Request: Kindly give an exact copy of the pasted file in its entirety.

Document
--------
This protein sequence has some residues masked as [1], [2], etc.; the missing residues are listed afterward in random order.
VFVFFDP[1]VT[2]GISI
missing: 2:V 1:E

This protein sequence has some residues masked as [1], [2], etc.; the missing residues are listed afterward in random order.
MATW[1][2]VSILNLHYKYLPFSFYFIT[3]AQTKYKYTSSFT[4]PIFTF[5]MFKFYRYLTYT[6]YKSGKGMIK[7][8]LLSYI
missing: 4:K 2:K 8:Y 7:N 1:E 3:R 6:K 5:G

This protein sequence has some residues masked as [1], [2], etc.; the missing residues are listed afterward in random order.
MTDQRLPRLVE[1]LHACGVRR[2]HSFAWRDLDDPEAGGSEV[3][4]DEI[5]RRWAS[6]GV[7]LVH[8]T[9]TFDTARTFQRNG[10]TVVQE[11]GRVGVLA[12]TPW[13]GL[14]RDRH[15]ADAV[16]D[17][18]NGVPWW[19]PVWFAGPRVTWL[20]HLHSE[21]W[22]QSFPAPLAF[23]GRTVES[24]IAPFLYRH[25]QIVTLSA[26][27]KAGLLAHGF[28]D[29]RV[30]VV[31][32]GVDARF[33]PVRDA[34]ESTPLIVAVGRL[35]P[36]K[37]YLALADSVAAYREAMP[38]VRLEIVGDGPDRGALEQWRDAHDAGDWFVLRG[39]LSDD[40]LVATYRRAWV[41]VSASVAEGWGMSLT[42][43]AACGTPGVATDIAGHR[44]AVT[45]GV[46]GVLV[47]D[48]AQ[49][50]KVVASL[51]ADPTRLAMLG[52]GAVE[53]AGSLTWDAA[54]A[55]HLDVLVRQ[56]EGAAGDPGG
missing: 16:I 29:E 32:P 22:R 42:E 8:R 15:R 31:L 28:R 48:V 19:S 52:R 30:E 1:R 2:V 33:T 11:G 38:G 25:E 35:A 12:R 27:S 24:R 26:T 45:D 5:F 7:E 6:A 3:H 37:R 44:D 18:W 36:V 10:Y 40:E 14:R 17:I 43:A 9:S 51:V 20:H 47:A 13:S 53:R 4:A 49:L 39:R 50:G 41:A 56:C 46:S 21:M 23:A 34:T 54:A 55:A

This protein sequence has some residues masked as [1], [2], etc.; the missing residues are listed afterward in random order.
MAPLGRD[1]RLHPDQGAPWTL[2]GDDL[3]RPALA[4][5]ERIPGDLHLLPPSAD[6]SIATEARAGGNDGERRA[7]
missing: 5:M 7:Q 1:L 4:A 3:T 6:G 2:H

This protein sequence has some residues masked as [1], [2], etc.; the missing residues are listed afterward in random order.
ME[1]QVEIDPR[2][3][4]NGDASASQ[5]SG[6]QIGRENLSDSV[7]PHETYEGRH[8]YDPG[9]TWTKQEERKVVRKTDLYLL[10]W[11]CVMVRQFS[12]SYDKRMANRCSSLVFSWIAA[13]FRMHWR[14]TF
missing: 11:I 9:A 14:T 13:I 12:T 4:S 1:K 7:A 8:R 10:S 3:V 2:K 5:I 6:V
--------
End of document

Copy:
This protein sequence has some residues masked as [1], [2], etc.; the missing residues are listed afterward in random order.
VFVFFDP[1]VT[2]GISI
missing: 2:V 1:E

This protein sequence has some residues masked as [1], [2], etc.; the missing residues are listed afterward in random order.
MATW[1][2]VSILNLHYKYLPFSFYFIT[3]AQTKYKYTSSFT[4]PIFTF[5]MFKFYRYLTYT[6]YKSGKGMIK[7][8]LLSYI
missing: 4:K 2:K 8:Y 7:N 1:E 3:R 6:K 5:G

This protein sequence has some residues masked as [1], [2], etc.; the missing residues are listed afterward in random order.
MTDQRLPRLVE[1]LHACGVRR[2]HSFAWRDLDDPEAGGSEV[3][4]DEI[5]RRWAS[6]GV[7]LVH[8]T[9]TFDTARTFQRNG[10]TVVQE[11]GRVGVLA[12]TPW[13]GL[14]RDRH[15]ADAV[16]D[17][18]NGVPWW[19]PVWFAGPRVTWL[20]HLHSE[21]W[22]QSFPAPLAF[23]GRTVES[24]IAPFLYRH[25]QIVTLSA[26][27]KAGLLAHGF[28]D[29]RV[30]VV[31][32]GVDARF[33]PVRDA[34]ESTPLIVAVGRL[35]P[36]K[37]YLALADSVAAYREAMP[38]VRLEIVGDGPDRGALEQWRDAHDAGDWFVLRG[39]LSDD[40]LVATYRRAWV[41]VSASVAEGWGMSLT[42][43]AACGTPGVATDIAGHR[44]AVT[45]GV[46]GVLV[47]D[48]AQ[49][50]KVVASL[51]ADPTRLAMLG[52]GAVE[53]AGSLTWDAA[54]A[55]HLDVLVRQ[56]EGAAGDPGG
missing: 16:I 29:E 32:P 22:R 42:E 8:R 15:R 31:L 28:R 48:V 19:S 52:R 30:E 1:R 2:V 33:T 11:G 38:G 25:E 35:A 12:R 27:S 24:R 26:T 45:D 5:F 7:E 6:A 3:H 37:R 44:D 18:W 36:V 10:Y 40:E 14:R 17:I 43:A 9:S 51:V 20:H 47:A 13:S 53:R 4:A 49:L 39:R 50:G 41:A 56:C 46:S 21:M 23:A 34:T 54:A 55:A

This protein sequence has some residues masked as [1], [2], etc.; the missing residues are listed afterward in random order.
MAPLGRD[1]RLHPDQGAPWTL[2]GDDL[3]RPALA[4][5]ERIPGDLHLLPPSAD[6]SIATEARAGGNDGERRA[7]
missing: 5:M 7:Q 1:L 4:A 3:T 6:G 2:H

This protein sequence has some residues masked as [1], [2], etc.; the missing residues are listed afterward in random order.
ME[1]QVEIDPR[2][3][4]NGDASASQ[5]SG[6]QIGRENLSDSV[7]PHETYEGRH[8]YDPG[9]TWTKQEERKVVRKTDLYLL[10]W[11]CVMVRQFS[12]SYDKRMANRCSSLVFSWIAA[13]FRMHWR[14]TF
missing: 11:I 9:A 14:T 13:I 12:T 4:S 1:K 7:A 8:R 10:S 3:V 2:K 5:I 6:V